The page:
Over the past decade virtualization technologies have gone from educational tools to full blown IT solutions. Virtualization has many benefits, among them application isolation and utilization of hardware resources are most valuable cause it gives more operational flexibility. Many organizations invest their money in virtualization technology. Virtual environment is easier to maintain as they do not require software installation and updates on individual computers, which save both time and money. But there is resource overhead in conventional virtualization technology. On the other hand, Containerization or container based virtualization consumes less resources, perform faster for its design nature. Application deployment is much faster in a container then virtual machine. Company like Google, Facebook, Twitter, AWS, PayPal, BBC uses container technology in their environment.
Will this be a threat to the conventional virtualization technology? Do we need to invest again for containerization? Is the migration possible or do we need the migration from VM to container? Before answering these questions, let’s see what is virtualization and what is containerization and what are the benefits and drawback of virtualization and containerization.
Virtualization is the process of creating a virtual version of something, such as a server or computer system, using software instead of hardware. The evolution of virtualization greatly revolves around one piece of very important software. The hypervisor. And what is a hypervisor? The hypervisor is a piece of software which allows physical hardware like ram, cpu, hard disk, network card, etc, to share their resources amongst virtual machines running as guests on top of that physical hardware. There are two types of hypervisor, Type I or bare-metal hypervisor and Type II or hosted hypervisor.
Also called container-based virtualization is an OS-level virtualization method for deploying and running distributed applications without launching an entire VM. Containers do not require a hypervisor and therefore provide better performance than applications running in virtual machines. They share the host system’s kernel with other containers. They are image based which is lighter than the full operating system. Images has online repository and you can make your own customize image.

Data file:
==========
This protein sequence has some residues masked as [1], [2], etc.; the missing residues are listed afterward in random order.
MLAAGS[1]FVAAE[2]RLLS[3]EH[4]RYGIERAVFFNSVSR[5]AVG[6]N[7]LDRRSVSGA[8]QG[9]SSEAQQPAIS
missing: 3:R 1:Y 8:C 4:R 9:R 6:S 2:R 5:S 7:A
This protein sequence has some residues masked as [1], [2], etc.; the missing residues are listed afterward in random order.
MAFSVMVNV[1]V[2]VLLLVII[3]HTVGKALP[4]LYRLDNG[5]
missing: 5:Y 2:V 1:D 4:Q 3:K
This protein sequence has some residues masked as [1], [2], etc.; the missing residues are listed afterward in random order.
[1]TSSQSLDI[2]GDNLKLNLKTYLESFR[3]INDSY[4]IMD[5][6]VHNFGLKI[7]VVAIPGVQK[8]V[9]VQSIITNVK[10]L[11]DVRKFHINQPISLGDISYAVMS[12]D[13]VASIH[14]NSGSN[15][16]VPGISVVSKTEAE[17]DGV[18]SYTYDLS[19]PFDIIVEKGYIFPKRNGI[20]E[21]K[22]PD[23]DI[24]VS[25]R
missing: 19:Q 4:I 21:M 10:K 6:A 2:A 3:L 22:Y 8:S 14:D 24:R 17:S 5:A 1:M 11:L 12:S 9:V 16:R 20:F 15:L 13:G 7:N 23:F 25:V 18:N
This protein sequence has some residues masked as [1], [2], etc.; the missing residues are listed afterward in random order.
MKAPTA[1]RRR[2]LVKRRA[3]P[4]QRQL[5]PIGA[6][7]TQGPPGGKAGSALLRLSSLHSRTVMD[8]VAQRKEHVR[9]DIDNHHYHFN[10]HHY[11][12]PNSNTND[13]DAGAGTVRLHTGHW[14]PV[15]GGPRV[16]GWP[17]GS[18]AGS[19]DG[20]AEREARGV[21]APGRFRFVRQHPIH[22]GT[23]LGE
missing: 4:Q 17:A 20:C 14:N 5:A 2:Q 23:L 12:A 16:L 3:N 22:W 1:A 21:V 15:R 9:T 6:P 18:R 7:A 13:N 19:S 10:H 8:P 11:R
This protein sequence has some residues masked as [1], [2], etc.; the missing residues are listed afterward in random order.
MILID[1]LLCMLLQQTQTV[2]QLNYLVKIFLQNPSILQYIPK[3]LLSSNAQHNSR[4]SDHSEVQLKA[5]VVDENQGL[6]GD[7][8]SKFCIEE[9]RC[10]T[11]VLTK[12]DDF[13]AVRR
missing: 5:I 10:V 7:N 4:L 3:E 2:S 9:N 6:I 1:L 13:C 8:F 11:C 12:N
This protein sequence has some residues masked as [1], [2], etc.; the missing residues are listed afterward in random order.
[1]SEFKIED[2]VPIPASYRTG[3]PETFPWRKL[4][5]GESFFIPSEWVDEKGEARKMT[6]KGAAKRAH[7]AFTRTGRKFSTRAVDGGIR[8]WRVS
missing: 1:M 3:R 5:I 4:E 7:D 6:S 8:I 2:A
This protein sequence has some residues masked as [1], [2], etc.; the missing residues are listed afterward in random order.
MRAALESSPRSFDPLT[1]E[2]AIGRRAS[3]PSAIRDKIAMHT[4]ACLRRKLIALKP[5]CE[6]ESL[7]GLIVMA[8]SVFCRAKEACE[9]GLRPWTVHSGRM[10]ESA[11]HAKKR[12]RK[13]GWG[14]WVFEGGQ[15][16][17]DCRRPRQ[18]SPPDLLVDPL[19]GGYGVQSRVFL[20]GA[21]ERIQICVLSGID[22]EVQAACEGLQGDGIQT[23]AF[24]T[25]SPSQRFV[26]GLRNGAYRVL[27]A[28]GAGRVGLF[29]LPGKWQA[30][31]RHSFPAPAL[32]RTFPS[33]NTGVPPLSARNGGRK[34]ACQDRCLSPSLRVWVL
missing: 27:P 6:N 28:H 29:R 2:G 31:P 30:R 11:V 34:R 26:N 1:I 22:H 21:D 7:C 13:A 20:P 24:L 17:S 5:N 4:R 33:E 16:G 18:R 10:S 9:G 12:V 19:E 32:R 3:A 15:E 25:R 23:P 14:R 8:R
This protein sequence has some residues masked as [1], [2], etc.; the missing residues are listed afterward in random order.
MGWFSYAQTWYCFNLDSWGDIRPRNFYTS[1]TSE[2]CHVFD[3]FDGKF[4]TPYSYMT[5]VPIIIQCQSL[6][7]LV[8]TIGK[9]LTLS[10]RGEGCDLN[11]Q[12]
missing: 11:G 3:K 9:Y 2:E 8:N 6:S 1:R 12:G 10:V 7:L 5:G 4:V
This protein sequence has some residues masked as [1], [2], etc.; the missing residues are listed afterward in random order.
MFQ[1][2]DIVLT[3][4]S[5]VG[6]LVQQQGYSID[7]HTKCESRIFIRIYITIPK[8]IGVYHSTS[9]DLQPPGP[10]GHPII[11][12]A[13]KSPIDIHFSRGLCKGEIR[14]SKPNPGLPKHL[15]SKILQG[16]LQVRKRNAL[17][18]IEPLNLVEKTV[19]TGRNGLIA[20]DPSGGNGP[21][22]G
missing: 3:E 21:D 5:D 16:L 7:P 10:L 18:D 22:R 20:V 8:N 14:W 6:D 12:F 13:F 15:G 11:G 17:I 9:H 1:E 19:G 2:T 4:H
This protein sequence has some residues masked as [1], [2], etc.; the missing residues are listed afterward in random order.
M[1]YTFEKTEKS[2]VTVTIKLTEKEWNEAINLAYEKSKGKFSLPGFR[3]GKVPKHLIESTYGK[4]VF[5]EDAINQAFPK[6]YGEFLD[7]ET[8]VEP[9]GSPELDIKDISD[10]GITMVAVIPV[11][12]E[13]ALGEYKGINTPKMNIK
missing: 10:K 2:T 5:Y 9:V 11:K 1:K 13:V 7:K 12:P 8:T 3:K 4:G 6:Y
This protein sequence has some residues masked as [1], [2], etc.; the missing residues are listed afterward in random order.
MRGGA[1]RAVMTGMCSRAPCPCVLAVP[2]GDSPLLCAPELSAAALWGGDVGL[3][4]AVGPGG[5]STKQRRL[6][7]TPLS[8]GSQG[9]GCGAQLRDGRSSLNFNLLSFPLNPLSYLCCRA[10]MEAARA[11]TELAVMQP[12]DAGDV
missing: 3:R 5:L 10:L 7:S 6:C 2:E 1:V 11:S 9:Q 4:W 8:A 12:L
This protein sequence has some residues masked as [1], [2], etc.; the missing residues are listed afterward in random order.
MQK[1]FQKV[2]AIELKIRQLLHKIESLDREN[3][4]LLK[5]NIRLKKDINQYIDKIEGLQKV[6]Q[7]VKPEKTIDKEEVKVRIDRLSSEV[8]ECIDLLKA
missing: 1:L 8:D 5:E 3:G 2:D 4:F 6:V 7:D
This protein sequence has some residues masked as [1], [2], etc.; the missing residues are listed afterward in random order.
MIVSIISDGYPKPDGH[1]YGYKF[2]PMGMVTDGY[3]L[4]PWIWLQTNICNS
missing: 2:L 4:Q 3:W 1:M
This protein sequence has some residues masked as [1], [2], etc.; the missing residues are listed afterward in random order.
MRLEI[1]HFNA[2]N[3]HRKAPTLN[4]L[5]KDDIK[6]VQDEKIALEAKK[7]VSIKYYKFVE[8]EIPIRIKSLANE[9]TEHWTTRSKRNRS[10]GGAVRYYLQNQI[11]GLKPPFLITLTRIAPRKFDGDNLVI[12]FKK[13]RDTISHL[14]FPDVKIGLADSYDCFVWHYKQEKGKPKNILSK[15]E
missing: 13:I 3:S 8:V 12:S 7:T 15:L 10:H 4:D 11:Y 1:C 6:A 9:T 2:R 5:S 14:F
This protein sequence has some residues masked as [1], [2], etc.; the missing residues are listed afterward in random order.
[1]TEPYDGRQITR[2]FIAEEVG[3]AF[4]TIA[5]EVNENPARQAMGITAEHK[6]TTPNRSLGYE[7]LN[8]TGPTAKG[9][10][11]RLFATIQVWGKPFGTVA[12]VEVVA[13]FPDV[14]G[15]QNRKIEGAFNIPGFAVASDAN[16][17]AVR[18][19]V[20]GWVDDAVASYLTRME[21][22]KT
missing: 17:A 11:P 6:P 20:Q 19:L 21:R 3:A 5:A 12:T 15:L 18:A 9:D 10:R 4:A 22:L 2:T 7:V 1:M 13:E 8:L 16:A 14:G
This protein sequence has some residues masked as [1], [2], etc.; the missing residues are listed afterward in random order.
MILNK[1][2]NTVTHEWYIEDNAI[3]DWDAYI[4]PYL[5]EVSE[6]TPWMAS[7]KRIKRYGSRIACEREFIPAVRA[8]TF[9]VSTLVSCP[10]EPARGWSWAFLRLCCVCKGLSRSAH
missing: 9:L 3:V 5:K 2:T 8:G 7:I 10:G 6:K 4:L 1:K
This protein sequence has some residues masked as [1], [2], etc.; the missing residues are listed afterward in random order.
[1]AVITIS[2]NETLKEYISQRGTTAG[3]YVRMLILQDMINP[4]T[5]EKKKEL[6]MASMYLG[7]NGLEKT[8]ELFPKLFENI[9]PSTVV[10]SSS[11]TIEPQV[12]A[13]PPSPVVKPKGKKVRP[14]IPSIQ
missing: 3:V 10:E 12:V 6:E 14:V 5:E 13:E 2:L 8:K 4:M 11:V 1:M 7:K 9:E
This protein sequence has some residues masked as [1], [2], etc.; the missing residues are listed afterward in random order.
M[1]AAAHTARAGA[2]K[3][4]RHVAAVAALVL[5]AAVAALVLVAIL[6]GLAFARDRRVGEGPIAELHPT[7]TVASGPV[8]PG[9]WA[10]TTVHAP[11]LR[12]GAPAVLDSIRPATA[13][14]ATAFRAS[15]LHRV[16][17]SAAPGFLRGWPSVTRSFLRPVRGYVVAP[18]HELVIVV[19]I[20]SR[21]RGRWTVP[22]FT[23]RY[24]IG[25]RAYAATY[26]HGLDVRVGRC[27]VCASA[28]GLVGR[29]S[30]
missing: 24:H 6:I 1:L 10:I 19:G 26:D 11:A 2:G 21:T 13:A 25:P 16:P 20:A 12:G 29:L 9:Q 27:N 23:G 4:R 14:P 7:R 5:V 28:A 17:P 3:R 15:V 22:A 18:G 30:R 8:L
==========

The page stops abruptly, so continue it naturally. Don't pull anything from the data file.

VM AND CONTAINER:
A Virtual Machine (VM) is an emulation of real computer that executes programs like a real computer with the help of “Hypervisor”. Like a real machine if you want to run a VM you need to install a full set of operating system. Each VM has its own kernel.
Containers are image based, isolated, a runnable instance of an image, lighter than VM and share the host kernel with another container.
The goal of the container and VM are same, which is to isolate an application and their dependencies into a separate unit, which can be run anywhere. For this reason, some say that the containers and VMs are same or container is the lighter version of the VM which is not true. They have different architecture. Let’s explain the differences between container and VM with an analogy.
Think of a VM as an individual grocery shop. It has a door where you can enter, it has its own sign board where the name of the shop is written, it has an infrastructure for electricity, plumbing, air-conditioning, etc. all are managed by the shop owner. There’s nothing he/she need to share. If the shop owner wants to start another shop, it needs to start from the beginning. Like build the wall, installing the electrical setup etc, just like VM, if you want to launch a new VM you have to create the VM then install the full operating system.
The container is like a shop in a shopping mall. They may vary in size and they may sell different products, but all the shops inside that mall share the same electrical, plumbing, air-conditioning, etc. system. they are built around shared infrastructure. If a new owner wants to launch a shop, he/she just need to decorate and open the shop and don’t actually bothered about the infrastructure because it’s already there. Launching container is like that, you just need to launch it, it will download the images (for the first time launch, after that it will launch it from the local host) which are lighter than a full set of OS and launch. There’s no need to install a full operating system because the container will share the host kernel and other resources.
WHO ARE THEY:
The most used container name is the Linux Container or LXC. There are others like OpenVZ, Linux-VServer, Rocket, Red Hat OpenShift, FreeBSD jails etc. Docker by Docker Inc. and LXD by Canonical are the most common name in the container world. But the truth is none of them are container. Docker is an application which uses container technology, mainly LXC. According to Canonical, LXD is a pure container hypervisor, which also use the LXC features. VMware workstation, VirtualBox, VMware ESXi, Citrix ZEN, KVM, Microsoft Hyper-V etc. all are Type I and Type II hypervisor.